Drag Definition

drăg
dragged, dragging, drags
verb
dragged, dragging, drags
To pull or draw with force or effort, esp. along the ground; haul.
Webster's New World
To be dragged; be pulled along the ground or other surface; trail.
Webster's New World
To lag behind.
Webster's New World
To move (a pointing device, such as a mouse) while pressing down on one of its buttons.
American Heritage
To pull a grapnel, net, etc. over the bottom of (a river, lake, etc.) in searching for something; dredge.
Webster's New World
Antonyms:
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noun
drags
Something dragged or pulled along the ground.
Webster's New World
A device used to catch and haul up something under water; grapnel, dragnet, etc.
Webster's New World
A heavy sledge or cart for hauling loads.
American Heritage
Anything that hinders or obstructs.
A drag on his resources.
Webster's New World
A large four-horse coach with seats inside and on top.
American Heritage
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adjective
Of, relating to, or being a person wearing clothing characteristic of the opposite sex.
A drag performer; a drag show.
American Heritage
idiom
drag (one's) feet
  • To act or work with intentional slowness; delay.
American Heritage
drag on
  • to prolong or be prolonged tediously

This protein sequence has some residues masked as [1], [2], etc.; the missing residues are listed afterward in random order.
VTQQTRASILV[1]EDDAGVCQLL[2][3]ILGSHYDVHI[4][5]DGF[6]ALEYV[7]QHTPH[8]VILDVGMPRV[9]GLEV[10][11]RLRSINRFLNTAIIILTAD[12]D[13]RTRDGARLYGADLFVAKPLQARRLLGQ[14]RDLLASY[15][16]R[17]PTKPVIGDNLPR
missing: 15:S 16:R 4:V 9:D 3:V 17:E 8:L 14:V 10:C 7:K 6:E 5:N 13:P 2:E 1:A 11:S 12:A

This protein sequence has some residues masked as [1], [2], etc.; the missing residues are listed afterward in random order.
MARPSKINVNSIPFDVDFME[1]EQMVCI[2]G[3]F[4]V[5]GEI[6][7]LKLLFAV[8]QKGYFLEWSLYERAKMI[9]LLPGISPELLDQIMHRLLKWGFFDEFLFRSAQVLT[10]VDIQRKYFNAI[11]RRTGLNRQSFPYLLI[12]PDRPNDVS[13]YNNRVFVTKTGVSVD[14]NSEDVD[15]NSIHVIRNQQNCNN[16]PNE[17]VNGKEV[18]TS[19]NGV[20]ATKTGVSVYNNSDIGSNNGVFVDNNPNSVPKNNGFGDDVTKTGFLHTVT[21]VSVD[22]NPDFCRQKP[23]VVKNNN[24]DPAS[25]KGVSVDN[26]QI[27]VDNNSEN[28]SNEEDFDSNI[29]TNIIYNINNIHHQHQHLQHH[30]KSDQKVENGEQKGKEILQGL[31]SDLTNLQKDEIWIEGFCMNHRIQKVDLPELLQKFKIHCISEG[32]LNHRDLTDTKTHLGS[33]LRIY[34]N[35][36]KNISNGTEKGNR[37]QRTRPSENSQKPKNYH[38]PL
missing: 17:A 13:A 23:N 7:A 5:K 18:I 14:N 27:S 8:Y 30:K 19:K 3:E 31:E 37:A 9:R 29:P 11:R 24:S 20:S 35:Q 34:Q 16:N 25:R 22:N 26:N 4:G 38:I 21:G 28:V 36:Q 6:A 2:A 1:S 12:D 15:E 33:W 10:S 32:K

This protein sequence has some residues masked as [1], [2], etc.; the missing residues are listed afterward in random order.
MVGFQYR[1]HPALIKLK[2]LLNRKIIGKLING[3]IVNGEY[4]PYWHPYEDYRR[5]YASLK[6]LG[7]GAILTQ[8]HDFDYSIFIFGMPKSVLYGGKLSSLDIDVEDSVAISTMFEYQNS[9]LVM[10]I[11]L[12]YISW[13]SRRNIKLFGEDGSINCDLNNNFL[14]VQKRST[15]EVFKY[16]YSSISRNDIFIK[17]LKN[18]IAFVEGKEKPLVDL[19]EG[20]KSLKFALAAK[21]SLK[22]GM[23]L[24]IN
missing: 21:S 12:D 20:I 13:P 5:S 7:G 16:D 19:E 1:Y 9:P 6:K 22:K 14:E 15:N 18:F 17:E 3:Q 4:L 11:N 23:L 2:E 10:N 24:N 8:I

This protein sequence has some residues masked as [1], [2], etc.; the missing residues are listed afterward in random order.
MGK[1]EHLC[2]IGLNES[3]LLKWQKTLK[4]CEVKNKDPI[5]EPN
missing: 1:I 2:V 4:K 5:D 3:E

Webster's New World
drag one's feet
  • to act with deliberate slowness or obvious reluctance; be uncooperative
Webster's New World

Other Word Forms of Drag

Noun

Singular:
drag
Plural:
drags

Idioms, Phrasal Verbs Related to Drag

Origin of Drag

  • From Middle English draggen (“to drag”), early Middle English dragen (“to draw, carry”), confluence of Old English dragan (“to drag, draw, draw oneself, go, protract”) and Old Norse draga (“to draw, attract”); both from Proto-Germanic *draganą (“to draw, drag”), from Proto-Indo-European *dʰerāgʰ- (“to draw, drag”). Verb sense influenced due to association with the noun drag (“that which is hauled or dragged”), related to Low German dragge (“a drag-anchor, grapnel”). Cognate with Danish drægge (“to dredge”), Danish drage (“to draw, attract”), Swedish dragga (“to drag, drag anchor, sweep”), Swedish draga (“to draw, go”), Icelandic draga (“to drag, pull”). More at draw.

    From Wiktionary

  • Middle English draggen from Old Norse draga or variant of Middle English drawen draw

    From American Heritage Dictionary of the English Language, 5th Edition

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